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General Medical Council to seek patients' views of revalidation of doctors

26 June, 2000

Patients are being asked to air their views about plans to introduce a revalidation scheme by the General Medical Council (GMC).

Under the proposals every UK doctor would have to be assessed every five years to check if they are fit to continue in practice.

GMC President Sir Donald Irvine said, "We need to hear the views of those it will affect; doctors, patients and all other stakeholders." He added, "It will deliver a much more effective mechanism for detecting poor performance before patients are harmed and will give the vast majority of doctors who are doing an excellent job the opportunity to demonstrate this publicly to their patients."

Doctors would have an annual appraisal and will be assessed by a team of doctors every five years to ensure their skills have been maintained.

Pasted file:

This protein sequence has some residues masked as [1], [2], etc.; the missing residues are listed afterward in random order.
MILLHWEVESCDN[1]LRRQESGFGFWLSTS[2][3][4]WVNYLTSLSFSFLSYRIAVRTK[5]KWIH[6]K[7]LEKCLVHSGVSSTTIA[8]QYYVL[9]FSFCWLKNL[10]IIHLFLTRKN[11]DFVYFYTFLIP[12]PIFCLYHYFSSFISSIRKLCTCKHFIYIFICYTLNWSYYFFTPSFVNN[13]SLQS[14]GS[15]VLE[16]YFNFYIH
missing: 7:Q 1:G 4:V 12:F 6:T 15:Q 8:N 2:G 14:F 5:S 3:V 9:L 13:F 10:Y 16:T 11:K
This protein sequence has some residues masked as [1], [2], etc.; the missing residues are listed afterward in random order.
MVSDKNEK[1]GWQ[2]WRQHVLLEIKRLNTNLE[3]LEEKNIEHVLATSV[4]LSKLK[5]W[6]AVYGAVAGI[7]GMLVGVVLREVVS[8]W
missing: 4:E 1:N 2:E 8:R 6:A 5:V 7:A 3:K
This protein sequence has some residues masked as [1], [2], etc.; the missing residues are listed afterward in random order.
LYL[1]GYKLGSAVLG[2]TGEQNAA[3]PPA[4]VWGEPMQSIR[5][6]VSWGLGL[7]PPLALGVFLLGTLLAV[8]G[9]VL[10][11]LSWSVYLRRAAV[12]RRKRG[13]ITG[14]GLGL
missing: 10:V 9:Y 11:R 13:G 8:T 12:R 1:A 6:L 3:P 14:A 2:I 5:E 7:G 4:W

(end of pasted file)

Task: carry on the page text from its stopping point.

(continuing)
Sir Donald said how, "the assessment will be made on what individual doctors do, so it will be very much tailored to their own practice."

The scheme has raised concern amongst some doctors who fear it will cause increased stress, with time away from patients and the financial cost of running such a scheme.

The BMA (British Medical Association) said it was important doctors showed they were fit to be in practice. Dr Ian Bogle, its chairman said, "patients have the right to know that every doctor on the medical register is professionally up-to-date, competent and safe."

The proposals are out for consultation until 25 September. The hope is that lost confidence in the GMC by the public and professionals can be regained, following a period of criticism over the past year with a number of high profile cases.